The ‘Hanging Gardens of Babylon’ was the last artwork by Christo and Jeanne-Claude. It is a monumental sculpture that covers the exterior of the iconic Parisian monument, l’Arc de Triomphe.
Christo is an artist who has created many different works of art. His last artwork, l’Arc de Triomphe shrouded in silk, was completed on August 30th, 2018.
A new public artwork that premiered this week raises the question: what is the purpose of creating art that doesn’t endure and costs a fortune to produce?
The late Christo and his wife Jeanne-Claude, known for fabric-wrapping monuments and landscapes, conceptualized the piece. The shrouding of the Arc de Triomphe, which was finished posthumously on Sept. 20, is this time.
It took 1,200 people to cover the building with 270,000 square feet of polypropylene fabric, and they’ll take it all down on Oct. 3.
What is the purpose of it?
According to Christo’s nephew Vladimir Yavachev, the price tag will be anywhere between $13.5 million and $16 million.
With such a large outlay, the what-does-it-all-mean issue becomes urgent.
There is no one solution to this question, as there is to most excellent questions.
Two of them suggest a response if you concentrate on the impermanence of the covering. One of them is obscuring the Triumphal Arch. Napoleon built it as a memorial to all of his military triumphs. And since his victories were ephemeral, and he didn’t become the ruler of the globe he desired, draping his monument with flapping cloth becomes a morality lesson in the transience of military victory.
The fabric-wrapped Reichstag, the Third Reich’s legislative building in Berlin, received the same connotation in 1995. Covering it up, as if it were a dead fish, was a strong statement about the Nazis’ failed cause.
Different reasons for becoming
My take on these wrapped landmarks isn’t the same as everyone else’s. Christo’s nephew told the New York Times that his uncle “wanted a living item that, with its flowing folds, would transform the monument’s surface into something sensuous” when it came to the Arch of Triumph.
But what explains Christo and Jeanne-landscape Claude’s wrapping?
Why did they feel the need to cover the Floating Piers of Italy in 75,000 square feet of yellow cloth, for example? Did they believe the view of the lake wasn’t beautiful enough without the addition of shimmering cloth in the sun’s color?
You might ask the same thing about their “Surrounded Islands” wrap from 1983. A total of 6,499,800 square feet of pink-colored polypropylene was used to encircle eleven islands in Miami’s Biscayne Bay.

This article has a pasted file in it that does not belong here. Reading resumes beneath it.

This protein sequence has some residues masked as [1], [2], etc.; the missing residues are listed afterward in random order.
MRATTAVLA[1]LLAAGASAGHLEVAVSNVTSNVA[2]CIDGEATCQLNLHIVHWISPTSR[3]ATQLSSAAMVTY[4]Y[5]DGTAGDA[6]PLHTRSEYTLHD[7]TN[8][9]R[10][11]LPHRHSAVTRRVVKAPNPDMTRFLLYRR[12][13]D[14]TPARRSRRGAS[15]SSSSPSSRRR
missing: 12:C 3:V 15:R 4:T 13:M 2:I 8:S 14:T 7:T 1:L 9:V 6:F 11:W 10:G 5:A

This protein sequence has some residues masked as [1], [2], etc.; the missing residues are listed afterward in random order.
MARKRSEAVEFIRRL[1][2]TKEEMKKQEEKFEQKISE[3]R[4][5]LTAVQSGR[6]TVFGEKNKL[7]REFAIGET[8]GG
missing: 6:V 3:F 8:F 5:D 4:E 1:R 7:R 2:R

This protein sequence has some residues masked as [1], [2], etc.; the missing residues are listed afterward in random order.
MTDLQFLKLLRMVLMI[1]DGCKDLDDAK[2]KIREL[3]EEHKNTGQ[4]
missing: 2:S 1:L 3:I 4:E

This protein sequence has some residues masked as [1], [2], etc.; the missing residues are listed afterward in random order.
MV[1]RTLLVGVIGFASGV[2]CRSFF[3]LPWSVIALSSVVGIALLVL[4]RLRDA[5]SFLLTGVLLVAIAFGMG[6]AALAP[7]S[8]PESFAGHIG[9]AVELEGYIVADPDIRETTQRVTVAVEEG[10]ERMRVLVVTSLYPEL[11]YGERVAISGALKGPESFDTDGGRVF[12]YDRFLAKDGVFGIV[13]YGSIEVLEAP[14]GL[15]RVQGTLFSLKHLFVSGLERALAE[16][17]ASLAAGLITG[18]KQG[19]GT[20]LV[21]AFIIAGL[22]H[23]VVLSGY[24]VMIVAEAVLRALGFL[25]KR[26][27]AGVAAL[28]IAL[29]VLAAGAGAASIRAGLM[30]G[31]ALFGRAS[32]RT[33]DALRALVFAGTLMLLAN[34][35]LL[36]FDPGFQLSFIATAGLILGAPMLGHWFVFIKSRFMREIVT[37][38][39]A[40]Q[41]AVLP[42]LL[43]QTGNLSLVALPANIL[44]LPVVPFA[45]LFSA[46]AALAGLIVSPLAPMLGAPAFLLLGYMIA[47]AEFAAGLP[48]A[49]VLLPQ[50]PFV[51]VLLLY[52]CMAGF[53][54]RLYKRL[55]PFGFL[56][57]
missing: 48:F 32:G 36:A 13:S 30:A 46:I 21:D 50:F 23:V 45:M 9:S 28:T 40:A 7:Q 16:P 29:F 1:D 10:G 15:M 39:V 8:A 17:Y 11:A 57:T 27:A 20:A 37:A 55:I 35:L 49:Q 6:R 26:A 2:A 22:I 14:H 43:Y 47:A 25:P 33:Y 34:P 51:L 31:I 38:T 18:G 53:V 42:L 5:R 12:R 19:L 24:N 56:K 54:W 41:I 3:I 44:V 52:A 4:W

Why? What was the purpose of flinging tens of thousands of pink textiles into the air? In a minute, I’ll return to this question.
I can’t tell this tale without mentioning the couple’s 1976 project in California, Running Fence, a 24.5-mile, 18-foot-high white nylon wall that extended over the hills of Sonoma and Marin counties.
As you would expect, not everyone was interested in what Christo and Jeanne-Claude had to offer. Surrounded Islands was approved after a lengthy and costly legal battle with local conservation organizations, according to photographer Wolfgang Volz’s book “Nomads for Art.”
Nothing, however, compared to the couple’s 26-year wait for permission for The Gates in Manhattan’s Central Park in 2005: 7,503 reddish-colored walkway curtains that stretched over 23 miles.
So, to return to my original question, what is the purpose of covering landscapes? Was the pair attempting to outperform Mother Nature? Why go through the effort of rewriting nature’s splendor? But wait, couldn’t we ask the same question about any landscape painter?
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The why is arc de triomphe covered is a question that has been asked for many years. Christo’s last artwork, the l’Arc de Triomphe shrouded in silk, was unveiled in Paris on October 5th, 2018.
Frequently Asked Questions
How long will Arc de Triomphe be Wrapped?
This is a difficult question to answer. It depends on how quickly the wrapping crew can work, and how much it rains.
Why is Arc de Triomphe Wrapped?
The Arc de Triomphe is a monument in Paris, France. It was originally built to honor the French military victories during the Revolutionary War and stands at the center of Place Charles de Gaulle.
What is the current Arc de Triomphe made of?
The current Arc de Triomphe was built in 1806. It is made of limestone and reinforced concrete.
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